Issued towards the end of 1984, Kaman Robo had been refined from a prototype that originally featured more complex arms and a few other unused colour ideas. The figure was added to the Gobots range in early 1985, becoming Flip Top. Like several US releases, this version featured considerably fewer stickers than either the Japanese of European releases, and all present were factory-applied. Flip Top went on to make a few appearances in the Challenge of the Gobots cartoon, notably entering an almighty ruckus with Cop-Tur in "Crime Wave", and having an ongoing series of scuffles with Water Walk in "Depth Charge".

Along with several figures, it was reissued in Europe in 1993 under the Robo Machines banner by Bandai instead of Tonka. By then, Tonka had by then been absorbed into Hasbro, taking the Gobot name and characters with it. Flip Top, therefore, became catchily renamed 'Helicopter II' - Wrong Way had already been 'Helicopter'. The US Navy markings were changed to 'RM Navy'.


ALTERNATE MODE

Flip Top is modelled on the Kaman SH-2 Seasprite, which is fortunate, as it's one of the few military helicopters that isn't incredibly ugly. The shape is nice, and looks knockout in dark blue, while there are plenty of stickers. The silver windows and trim top off the look nicely. And for some reason I really like those torpedo racks, even if they're moulded solid.

The only real drawback is the split-line across the front (less noticeable on 1980s versions, it has to be said; the 1993 reissues seem to have suffered from relatively cheap materials). That and the removable - and therefore easy to lose - rotor blade. The latter is a little mystifying - it stays in the same place in both modes, and doesn't need to be removed during transformation, so why not permanently fix it in place?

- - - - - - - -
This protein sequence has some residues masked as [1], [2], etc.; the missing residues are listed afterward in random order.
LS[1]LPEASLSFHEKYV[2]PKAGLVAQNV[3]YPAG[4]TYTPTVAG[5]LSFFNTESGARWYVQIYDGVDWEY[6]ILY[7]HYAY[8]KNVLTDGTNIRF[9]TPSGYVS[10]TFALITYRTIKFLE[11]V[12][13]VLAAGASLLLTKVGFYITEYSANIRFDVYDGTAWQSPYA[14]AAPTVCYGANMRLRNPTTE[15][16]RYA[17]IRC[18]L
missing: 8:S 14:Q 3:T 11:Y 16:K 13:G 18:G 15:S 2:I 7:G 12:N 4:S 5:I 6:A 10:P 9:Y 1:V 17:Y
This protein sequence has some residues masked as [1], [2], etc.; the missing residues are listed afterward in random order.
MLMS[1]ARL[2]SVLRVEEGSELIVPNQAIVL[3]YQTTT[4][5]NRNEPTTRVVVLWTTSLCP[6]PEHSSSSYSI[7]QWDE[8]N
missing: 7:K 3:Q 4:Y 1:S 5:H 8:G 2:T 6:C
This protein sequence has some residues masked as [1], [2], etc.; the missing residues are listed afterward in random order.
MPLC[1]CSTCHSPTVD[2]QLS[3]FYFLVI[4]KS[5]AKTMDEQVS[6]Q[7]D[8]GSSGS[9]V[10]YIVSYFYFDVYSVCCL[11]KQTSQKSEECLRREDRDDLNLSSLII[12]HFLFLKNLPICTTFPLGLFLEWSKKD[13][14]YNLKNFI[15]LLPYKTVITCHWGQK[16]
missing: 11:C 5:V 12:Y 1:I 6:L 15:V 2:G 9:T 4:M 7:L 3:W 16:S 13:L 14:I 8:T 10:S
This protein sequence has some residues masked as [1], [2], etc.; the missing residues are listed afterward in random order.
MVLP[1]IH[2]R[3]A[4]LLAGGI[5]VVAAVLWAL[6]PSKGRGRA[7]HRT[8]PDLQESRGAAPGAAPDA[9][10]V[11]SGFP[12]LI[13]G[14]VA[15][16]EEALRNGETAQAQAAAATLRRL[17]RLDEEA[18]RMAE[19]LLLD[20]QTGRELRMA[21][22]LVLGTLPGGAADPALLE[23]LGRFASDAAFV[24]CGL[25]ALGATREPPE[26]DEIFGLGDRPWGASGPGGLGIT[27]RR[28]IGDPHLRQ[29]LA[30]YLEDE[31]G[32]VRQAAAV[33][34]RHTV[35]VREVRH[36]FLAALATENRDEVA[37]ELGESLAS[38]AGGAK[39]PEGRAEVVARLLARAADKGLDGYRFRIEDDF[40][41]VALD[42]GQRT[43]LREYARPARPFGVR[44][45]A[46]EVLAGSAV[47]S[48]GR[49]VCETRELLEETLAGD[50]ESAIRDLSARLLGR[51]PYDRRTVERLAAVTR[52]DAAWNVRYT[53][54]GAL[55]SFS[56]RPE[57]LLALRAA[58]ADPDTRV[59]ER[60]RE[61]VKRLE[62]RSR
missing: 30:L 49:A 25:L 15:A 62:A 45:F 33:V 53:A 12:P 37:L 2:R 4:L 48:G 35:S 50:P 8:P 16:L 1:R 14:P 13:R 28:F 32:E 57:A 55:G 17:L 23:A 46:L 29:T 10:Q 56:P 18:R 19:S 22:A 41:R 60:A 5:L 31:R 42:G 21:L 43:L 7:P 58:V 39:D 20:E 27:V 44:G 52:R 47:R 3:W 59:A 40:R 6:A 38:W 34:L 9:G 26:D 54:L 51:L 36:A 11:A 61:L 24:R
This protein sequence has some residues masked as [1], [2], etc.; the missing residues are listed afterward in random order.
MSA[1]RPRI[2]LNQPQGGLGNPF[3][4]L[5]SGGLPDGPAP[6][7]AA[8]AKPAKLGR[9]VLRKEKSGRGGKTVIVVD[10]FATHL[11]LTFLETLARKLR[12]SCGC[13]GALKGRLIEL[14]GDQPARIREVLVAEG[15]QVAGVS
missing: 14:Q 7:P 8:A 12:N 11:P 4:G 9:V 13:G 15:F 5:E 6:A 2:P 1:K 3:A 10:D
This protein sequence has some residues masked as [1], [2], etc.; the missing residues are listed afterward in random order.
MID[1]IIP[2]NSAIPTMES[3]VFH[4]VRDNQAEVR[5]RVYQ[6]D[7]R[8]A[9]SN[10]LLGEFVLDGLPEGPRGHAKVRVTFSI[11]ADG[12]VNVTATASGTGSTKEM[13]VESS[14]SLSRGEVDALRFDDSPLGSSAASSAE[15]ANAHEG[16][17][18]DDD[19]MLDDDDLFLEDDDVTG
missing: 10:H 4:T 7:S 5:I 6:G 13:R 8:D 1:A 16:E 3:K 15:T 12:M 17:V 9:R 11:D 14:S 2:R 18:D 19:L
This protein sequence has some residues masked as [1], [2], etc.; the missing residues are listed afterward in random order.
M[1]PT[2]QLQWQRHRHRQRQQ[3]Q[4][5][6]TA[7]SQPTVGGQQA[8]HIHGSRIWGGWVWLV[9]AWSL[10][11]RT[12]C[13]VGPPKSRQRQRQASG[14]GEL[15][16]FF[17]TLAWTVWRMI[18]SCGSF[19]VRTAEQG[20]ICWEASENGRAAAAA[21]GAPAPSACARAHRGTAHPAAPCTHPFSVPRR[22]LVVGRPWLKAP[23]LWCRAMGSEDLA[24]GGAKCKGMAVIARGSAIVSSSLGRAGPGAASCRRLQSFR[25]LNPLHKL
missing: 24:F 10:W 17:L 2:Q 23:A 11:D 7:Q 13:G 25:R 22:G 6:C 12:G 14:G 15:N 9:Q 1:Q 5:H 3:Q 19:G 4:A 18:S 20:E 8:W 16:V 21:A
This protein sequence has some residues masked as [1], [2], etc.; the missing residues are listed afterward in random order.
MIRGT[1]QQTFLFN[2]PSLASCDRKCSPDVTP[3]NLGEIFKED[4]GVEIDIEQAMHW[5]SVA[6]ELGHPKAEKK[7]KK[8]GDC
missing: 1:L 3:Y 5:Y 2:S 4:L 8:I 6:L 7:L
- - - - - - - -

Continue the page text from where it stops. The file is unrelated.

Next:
ROBOT MODE

The transformation sequence is unique and interesting, varying nicely from other Gobot helicopters. The arms and legs probably do get a little loose over time, I'd guess. Articulation in the limbs is respectable, with good use of the diecast ball-joints in both the arms and the legs. Thanks to the fairly stiff tail halves, the feet can be moved around a fair bit as well, and for a small Gobot (articulation was rarely much cop on the regular figures) he's rather dynamic.

The colour scheme and general look of the robot is superb, the blue just works and the moulding keeps it from becoming dull. Even the flat forearms don't look too bad, and he can hold a small gun in his hands (again, no bloody handgun for a figure that could use one; in a pitched battle, did they all just pile on Geeper Creeper or Dozer, and first one to get the gun won? Yeh, I know, laser fists, I was joking). It's an excellent robot mode - a little unconventional, perhaps, but still downright stylish.


SUMMARY

All in all, Flip Top's a classic. The simple-but-effective colour scheme helps a lot, as does the thought that's gone into both modes. Helicopters are difficult to do well in terms of transforming robots, so it's nice to have a bit of a variation from the cockpit = chest sequence that actually comes off. Poseable and durable, the only real problem will be finding one with the rotor blade - this can drive his price up a fair bit. Still, the figure is one of the very best in the line, and well worth investing in.


THE FACTS
[Corrections? Let me know!]

RELEASES:
1984, Machine Robo Series - MR-40: Kaman Robo
1985, Gobots Series 2 - 33: Flip Top
1985, Robo Machine - RM-40: Flip Top
1993, Robo Machines - Helicopter II

PARTS:
1 x four-blade rotor

WEAK POINTS:
Tail fins